Both Michael McLaughlin and Patty Frati would never have considered they could walk the 20-mile Walk for Hunger only a few years ago, but this Sunday, May 5, they will begin the walk on Boston Common, and hopefully, finish 20 miles later on the Common.
The Walk for Hunger is the oldest long-distance charity walk in the country, celebrating its 51st year this weekend. The walk raises money for Project Bread, which directly funds food pantries and meals locations throughout Greater Boston – including Everett.
“The night before the Marathon, we went to see the finish line in the Back Bay and walked back to Everett,” said Frati. “Then Mike suggested that maybe we should walk the 20-mile Walk for Hunger, but I thought he was just kidding. Later, he said he was serious. The walk really wasn’t that bad and I love to walk and am taking this as a personal challenge. Beyond that, we volunteer at the Grace Food Pantry in Everett and see the need. There are so many people without access to food, this is the least we could do to help.”
Added McLaughlin, who is an Everett city councilor, “This helps so much because so many people struggle with food insecurity. We have learned that one in 10 people have to decide between their medications or food. Hunger is something that people in all of our communities face. We felt this was something meaningful we could do…I’m going to run the 5K race and then 30 minutes later begin the 20-mile walk.”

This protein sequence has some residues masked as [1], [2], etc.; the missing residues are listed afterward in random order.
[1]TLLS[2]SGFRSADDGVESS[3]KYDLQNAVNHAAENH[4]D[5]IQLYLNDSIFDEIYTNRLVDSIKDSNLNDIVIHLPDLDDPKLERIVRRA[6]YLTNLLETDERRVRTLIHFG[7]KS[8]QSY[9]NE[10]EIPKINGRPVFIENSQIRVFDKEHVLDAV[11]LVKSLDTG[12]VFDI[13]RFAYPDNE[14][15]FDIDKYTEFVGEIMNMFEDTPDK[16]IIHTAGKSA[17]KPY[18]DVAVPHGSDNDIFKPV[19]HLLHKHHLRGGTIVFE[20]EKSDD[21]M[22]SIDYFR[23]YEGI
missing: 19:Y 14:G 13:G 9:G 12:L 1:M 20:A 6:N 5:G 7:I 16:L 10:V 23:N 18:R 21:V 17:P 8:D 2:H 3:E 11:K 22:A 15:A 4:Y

Both have become Heart & Soul Sponsors of this year’s walk, which means they have committed to raising $500 each.
The fact that they can make the walk is actually astounding for both, though.
McLaughlin shared that only two years ago he was not healthy enough to walk such a distance, but that has completely changed as he has lost hundreds of pounds since 2017.
“Only two years ago, I didn’t think there was any way I could walk that distance ever again,” he said. “AS many know in the community, I decided to have gastric bypass surgery and it has been a life-changing event as I have lost more than 200 pounds to date. It has opened up new opportunities for me. A few years ago, I couldn’t imagine doing a 20-mile walk. Every day now, I’m able to run, go to the gym and live a healthy, active life. It was only due to the support of my family, friends and girlfriend, Patty, that I have been able to change my life. Now I think it’s time to use that change to support and help others.”
Frati said she, too, would not have considered the walk an option as recently as last summer.
“I really love walking and I even keep a pedometer on as I walk around work,” she said. “It is my passion, but even this past summer I went through my own personal medical issue. It’s a great challenge to know I can do this – to be able to walk this distance and help others at the same time.”
Both said they are very excited and hope more Everett residents will join them in Sunday’s walk. Registration can be made on the day of the walk on the Boston Common for $25. Those who do not want to walk but would like to support McLaughlin and Frati on their walk can do so online at the Project Break Walk for Hunger website.
“I think it would be great if we had a lot of people from Everett make the trip and walk for this cause,” said McLaughlin. “Just three years ago, neither one of us would have thought we could do this, and now here we are excited and ready to complete the Walk for Hunger.”